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help in exceptions

 
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How many catch blocks can be associated with a try block???
Does every try block has one and only one catch block?
 
Java Cowboy
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To answer your questions: As many as you like, No.

Why don't you write a small test program to try it out? Experimenting is a great way to learn.
 
Erum Momin
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yeah, i think that's the great way...
I was trying to solve this by writing the small program...
Thank you.
 
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Indeed, you can have many, many catches, since there are many different exceptions a piece of code might throw. You can only have one finally block.

-Cameron McKenzie
 
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But look out for the unreachable code!
 
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There can even be no catch block at all.
just -
try{}
finally{}
then the exception,if thrown, will be ducked through the call stack.




 
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I use that quite a lot, Priya. Often the method that causes the exception can't add anything meaningful and even logging is pointless; so I let it bubble up to the first methods that has some clue about what is going on (and it stops the log file getting cluttered with every method in the stack logging the same exception again and again and again... ...I hate that).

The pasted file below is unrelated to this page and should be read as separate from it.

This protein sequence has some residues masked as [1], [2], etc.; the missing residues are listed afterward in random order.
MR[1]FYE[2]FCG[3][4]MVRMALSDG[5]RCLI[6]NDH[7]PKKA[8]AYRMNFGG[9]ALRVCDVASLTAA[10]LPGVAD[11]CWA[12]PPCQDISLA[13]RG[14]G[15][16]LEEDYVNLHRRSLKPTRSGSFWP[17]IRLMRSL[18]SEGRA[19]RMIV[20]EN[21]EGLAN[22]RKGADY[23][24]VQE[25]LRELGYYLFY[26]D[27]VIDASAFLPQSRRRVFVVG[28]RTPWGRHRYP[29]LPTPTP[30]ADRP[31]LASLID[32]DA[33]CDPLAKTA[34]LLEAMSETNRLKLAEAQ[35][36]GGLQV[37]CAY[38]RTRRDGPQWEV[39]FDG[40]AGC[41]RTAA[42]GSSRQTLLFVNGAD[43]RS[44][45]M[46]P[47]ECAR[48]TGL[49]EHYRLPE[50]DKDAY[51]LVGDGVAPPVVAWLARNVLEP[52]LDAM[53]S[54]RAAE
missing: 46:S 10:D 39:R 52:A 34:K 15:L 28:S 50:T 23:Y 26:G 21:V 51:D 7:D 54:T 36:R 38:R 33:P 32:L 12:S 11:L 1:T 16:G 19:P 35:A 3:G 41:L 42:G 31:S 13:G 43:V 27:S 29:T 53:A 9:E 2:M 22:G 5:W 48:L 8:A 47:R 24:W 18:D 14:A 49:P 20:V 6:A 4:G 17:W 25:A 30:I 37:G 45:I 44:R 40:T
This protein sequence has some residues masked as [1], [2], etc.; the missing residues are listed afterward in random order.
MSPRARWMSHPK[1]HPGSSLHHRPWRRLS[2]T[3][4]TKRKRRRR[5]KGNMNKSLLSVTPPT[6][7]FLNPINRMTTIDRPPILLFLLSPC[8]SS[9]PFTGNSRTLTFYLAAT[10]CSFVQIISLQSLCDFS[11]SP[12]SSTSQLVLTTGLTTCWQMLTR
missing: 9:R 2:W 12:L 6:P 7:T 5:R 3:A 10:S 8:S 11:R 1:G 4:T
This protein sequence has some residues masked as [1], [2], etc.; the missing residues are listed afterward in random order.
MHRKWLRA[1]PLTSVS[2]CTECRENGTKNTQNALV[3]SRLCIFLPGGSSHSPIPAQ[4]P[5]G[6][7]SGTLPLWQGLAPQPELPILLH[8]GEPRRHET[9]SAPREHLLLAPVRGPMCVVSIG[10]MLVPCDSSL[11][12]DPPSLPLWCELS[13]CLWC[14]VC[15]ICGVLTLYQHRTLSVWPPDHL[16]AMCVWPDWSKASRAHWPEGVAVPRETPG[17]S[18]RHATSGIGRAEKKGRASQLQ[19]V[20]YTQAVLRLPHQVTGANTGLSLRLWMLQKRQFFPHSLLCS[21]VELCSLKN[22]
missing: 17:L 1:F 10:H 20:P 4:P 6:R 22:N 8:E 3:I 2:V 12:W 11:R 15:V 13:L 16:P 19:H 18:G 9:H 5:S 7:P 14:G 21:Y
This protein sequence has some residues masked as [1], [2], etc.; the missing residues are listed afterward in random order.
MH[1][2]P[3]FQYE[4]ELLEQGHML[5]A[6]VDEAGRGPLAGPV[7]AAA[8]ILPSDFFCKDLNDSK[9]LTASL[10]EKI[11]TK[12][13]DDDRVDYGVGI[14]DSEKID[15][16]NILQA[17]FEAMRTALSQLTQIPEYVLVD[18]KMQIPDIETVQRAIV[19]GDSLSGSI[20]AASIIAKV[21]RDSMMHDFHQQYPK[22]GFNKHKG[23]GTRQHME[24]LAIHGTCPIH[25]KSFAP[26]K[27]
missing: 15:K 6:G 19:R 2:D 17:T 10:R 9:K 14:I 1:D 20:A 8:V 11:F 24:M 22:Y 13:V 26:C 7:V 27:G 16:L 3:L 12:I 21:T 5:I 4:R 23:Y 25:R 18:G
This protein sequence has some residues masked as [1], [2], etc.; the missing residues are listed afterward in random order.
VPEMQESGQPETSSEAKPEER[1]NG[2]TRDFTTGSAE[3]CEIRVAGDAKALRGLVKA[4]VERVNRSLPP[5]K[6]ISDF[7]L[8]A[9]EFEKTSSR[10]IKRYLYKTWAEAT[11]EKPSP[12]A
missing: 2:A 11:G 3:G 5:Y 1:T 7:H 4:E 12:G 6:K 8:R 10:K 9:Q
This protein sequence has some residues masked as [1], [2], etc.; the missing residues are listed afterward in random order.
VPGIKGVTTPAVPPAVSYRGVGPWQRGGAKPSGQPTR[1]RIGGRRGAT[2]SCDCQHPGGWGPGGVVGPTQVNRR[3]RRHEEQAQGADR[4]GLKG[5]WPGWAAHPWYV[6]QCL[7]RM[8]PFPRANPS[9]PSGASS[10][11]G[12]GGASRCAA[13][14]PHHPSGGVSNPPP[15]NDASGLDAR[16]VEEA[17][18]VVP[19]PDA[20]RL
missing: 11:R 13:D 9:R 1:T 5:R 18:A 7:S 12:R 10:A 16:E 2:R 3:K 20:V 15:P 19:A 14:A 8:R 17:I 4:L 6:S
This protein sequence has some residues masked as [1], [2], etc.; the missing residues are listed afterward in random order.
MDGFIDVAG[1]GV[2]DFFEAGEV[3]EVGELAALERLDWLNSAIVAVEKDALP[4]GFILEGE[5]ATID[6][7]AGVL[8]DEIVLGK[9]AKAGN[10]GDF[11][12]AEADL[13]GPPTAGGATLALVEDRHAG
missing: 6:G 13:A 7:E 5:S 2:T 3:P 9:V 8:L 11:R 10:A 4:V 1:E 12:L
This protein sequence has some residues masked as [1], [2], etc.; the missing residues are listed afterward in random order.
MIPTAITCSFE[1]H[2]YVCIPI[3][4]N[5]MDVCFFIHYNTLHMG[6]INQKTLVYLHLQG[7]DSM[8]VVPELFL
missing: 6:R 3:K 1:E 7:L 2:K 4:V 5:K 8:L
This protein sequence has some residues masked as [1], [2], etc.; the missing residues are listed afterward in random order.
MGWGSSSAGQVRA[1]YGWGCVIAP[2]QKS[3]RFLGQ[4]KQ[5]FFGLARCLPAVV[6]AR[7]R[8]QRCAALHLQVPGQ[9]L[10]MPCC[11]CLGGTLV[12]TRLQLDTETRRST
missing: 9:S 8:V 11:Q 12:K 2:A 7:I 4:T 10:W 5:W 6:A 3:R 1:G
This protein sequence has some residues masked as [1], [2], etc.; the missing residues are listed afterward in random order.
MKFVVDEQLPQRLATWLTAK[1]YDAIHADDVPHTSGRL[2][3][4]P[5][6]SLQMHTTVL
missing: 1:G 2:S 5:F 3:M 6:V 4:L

And roll on Java 7 where we can catch multiple Exceptions in the one block!
 
priya rishi
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hello jason,
I mentioned try block without catch only for the purpose of exam.
but in real scenario, whats the use of having try block without catch
and even one catch block for multiple exceptions.

 
Jesper de Jong
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You can have a try-block with just a finally, and no catch-block, if you don't want to catch the exception, but you do need to do some cleanup in case an exception occurs. For example:
 
Jason Irwin
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Jesper gives a great example about what I meant with no catch block. There's no point in catching in unless you can do something about it, log some pertinent information that will not be in the exception, or wish to wrap the exception as the one caught is not discrete enough.

As for multiple exceptions in one catch block, it saves having to write the same logging/handling code multiple times (or placing in a method somewhere). Sometimes the way different exceptions are handled happens to be the same.
 
priya rishi
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Thanks Jesper and Jason, now i get the concept.
 
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As many catch blocks as you like, but remember the narrowest Exceptions must be caught first then the widest, for example catch an IOException before an Exception.
 
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